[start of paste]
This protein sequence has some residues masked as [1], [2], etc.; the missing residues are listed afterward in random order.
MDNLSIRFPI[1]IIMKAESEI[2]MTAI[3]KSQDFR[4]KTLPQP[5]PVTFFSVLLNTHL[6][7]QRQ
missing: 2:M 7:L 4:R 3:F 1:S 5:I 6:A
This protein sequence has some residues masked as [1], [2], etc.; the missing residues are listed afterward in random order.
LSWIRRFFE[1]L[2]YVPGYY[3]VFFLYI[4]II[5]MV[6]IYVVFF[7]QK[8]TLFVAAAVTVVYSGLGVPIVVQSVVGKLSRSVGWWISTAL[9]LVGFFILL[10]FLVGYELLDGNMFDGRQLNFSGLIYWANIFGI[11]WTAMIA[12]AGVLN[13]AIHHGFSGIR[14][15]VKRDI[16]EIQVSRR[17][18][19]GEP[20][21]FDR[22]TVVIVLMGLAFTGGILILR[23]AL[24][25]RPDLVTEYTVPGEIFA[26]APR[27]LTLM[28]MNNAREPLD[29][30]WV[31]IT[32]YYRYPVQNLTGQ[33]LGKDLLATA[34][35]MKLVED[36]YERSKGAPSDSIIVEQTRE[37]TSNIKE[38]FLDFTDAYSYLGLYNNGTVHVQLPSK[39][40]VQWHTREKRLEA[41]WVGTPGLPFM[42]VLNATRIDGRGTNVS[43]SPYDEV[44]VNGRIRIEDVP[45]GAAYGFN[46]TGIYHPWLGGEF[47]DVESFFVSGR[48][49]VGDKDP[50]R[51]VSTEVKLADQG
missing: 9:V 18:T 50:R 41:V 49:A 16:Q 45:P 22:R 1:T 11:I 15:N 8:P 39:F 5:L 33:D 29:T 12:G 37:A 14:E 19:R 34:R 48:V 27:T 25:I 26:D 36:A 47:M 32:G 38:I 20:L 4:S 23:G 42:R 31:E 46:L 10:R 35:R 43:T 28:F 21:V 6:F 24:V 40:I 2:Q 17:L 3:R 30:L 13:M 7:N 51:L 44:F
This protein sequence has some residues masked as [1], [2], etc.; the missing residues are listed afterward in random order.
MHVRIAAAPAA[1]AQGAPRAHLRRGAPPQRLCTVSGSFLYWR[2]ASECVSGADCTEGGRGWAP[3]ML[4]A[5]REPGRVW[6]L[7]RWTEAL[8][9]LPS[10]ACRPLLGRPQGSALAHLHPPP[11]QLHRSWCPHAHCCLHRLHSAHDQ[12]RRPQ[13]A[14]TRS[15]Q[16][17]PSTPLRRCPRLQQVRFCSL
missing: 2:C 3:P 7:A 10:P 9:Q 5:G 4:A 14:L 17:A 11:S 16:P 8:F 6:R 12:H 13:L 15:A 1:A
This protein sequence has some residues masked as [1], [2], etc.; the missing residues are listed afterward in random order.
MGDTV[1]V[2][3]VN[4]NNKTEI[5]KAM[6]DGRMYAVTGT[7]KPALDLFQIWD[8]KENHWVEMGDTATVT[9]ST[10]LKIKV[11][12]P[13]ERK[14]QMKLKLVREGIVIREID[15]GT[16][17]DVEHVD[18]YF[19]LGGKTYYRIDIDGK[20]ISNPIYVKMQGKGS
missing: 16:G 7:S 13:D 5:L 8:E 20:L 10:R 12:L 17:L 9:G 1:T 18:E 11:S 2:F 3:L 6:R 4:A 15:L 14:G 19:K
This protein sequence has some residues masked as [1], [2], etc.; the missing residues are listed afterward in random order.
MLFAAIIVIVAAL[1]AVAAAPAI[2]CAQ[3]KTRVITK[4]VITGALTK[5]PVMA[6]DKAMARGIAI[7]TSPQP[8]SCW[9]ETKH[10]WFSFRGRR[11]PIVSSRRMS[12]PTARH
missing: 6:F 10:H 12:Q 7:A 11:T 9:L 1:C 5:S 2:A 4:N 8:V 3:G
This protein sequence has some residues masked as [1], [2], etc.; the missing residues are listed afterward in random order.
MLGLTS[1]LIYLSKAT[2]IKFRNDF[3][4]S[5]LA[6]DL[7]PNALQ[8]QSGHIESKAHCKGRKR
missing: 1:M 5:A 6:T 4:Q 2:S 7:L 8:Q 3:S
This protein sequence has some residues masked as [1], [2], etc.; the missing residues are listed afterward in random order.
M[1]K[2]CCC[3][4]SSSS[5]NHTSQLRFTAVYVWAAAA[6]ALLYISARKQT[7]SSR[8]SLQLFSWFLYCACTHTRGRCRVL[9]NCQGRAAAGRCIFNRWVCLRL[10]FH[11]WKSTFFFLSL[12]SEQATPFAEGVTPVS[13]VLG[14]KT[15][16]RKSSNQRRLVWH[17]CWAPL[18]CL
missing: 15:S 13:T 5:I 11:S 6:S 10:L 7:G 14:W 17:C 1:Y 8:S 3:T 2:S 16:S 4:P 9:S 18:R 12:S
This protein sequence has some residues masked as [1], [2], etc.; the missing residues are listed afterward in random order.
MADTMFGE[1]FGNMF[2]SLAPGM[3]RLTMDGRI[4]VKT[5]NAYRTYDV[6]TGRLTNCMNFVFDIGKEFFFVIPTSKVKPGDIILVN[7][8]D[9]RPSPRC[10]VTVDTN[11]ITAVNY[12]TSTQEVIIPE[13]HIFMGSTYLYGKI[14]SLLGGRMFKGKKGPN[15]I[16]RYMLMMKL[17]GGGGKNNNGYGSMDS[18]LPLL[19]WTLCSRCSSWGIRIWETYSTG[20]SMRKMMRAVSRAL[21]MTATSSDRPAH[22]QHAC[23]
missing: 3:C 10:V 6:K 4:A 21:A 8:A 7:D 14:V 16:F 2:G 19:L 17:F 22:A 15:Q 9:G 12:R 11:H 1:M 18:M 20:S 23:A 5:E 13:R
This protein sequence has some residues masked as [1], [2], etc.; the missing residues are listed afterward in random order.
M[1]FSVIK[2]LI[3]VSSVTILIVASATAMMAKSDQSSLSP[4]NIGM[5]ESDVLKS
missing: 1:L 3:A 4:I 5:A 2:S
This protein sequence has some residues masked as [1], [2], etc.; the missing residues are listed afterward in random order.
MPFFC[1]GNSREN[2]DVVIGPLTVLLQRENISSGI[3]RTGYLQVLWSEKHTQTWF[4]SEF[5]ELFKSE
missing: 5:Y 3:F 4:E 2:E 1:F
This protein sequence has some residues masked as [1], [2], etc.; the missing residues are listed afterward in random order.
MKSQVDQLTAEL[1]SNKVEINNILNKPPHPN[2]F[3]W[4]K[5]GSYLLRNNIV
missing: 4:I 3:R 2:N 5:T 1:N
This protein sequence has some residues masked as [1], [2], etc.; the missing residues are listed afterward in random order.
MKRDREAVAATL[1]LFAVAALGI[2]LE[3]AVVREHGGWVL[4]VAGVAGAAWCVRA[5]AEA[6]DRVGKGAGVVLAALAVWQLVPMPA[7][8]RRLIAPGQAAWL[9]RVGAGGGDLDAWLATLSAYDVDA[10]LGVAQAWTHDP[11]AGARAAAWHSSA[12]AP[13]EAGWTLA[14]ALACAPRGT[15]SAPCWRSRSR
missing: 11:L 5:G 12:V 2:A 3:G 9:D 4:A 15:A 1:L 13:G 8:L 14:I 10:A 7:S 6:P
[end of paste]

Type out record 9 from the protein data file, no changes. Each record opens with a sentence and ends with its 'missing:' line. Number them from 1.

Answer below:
This protein sequence has some residues masked as [1], [2], etc.; the missing residues are listed afterward in random order.
M[1]FSVIK[2]LI[3]VSSVTILIVASATAMMAKSDQSSLSP[4]NIGM[5]ESDVLKS
missing: 1:L 3:A 4:I 5:A 2:S